From Vance Randolph’s “Ozark Magic and Folklore”:
“Much has been written about the ‘headless ghost of Nickerson Ridge,’ but I have been unable to get much information beyond that published by my old friend Otto Ernest Rayburn, the author of ‘Ozark Country’. It appears that Tomp Turner, who lives near Kimberling Bridge on White River, in the southern part of Stone county, Missouri, is not a superstitious man. He did not believe the headless ghost story until about 1915, when he saw the thing himself. Highway 13 follows the old Wilderness Road, where the headless specter had been reported by the settlers in pioneer days. One night Tomp was riding south on the highway, when his horse suddenly became very nervous. He saw the figure of a headless man approaching slowly not walking, but gliding along as if on roller skates. When the thing came within thirty steps, Tomp’s horse became unmanageable and bolted into the brush. Tomp finally forced it back into the road again, some fifty feet beyond, but the ghost was nowhere in sight. And, as Tomp himself remarked, he didn’t go back to look for it. Several other people have caught glimpses of the thing in recent years. On wet nights it is said that the ghost keeps to the brush along the roadside, and groans and cries are heard from among the bushes. It seems that the headless ghost is never seen or heard except on a particular stretch of road, not more than two or three hundred yards in length. I met Tomp Turner myself at his home in July, 1932, when Otto Ernest Rayburn and I went down White River. It was Rayburn who told me the story in the first place, and he has never been able to find any legend or history of a murder at this place which might explain the apparition.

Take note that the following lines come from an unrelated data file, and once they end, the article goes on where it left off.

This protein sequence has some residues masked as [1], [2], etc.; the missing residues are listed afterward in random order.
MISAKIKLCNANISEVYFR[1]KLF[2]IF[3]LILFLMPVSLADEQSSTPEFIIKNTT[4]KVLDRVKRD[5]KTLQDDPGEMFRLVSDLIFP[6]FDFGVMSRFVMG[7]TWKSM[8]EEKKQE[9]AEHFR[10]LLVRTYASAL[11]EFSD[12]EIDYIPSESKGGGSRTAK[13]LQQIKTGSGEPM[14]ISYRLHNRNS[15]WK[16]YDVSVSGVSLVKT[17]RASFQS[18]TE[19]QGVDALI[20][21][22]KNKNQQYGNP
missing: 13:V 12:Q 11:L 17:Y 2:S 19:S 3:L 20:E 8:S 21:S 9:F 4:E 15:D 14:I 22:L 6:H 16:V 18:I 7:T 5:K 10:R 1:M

“Another headless ghost has been seen in Morgan county, Missouri, since the Civil War. Some claim that it was on the job even before the War, as early as 1850. John A. Hannay, formerly of Versailles, Missouri, says that he saw this ghost sitting on top of a strawstack in the moonlight. It was plainly headless, but was called ‘Old Raw Head’ by the natives. When Mr. Hannay saw the thing it was about forty yards distant, but as he approached the ghost slid down the opposite side of the stack and was gone. Hannay’s grandparents had seen the same specter many years before, according to the family tradition; they were riding along a country road, and this headless thing ran right between their horses, frightening the lady almost into hysterics. Some people claim to have heard ‘Old Raw Head’ scream and even pronounce words distinctly, but I have never been able to find out just what the headless specter said. Some people have thought that it must be the ghost of someone who was murdered in the vicinity. Mr. Hannay says that there were plenty of cold-blooded murders committed here in the years following the Civil War, and that he knows the names of many people involved in these killings; however, he thinks that it is best not to mention these people now, because their relatives and descendants are still living in Morgan county.
“Some farmers tell of a headless ghost in St. Francois county, Missouri, at a house on Back Creek, near Highway 61 south of Farmington. This ghost appears at upstairs windows of the old house and rattles chains to frighten campers and tourists away. They say that a family named Griffin once lived there, and that the Griffins used to give semipublic dances in the building. One night there was a big fight, and a fiddler cut off Johnny Griffin’s head with his bowie knife. Griffin was short of stature, while the ghost appears very tall even without his head. Nevertheless, many people believe that the headless specter is the ghost of Johnny Griffin, doomed to haunt forever the scene of his decapitation.”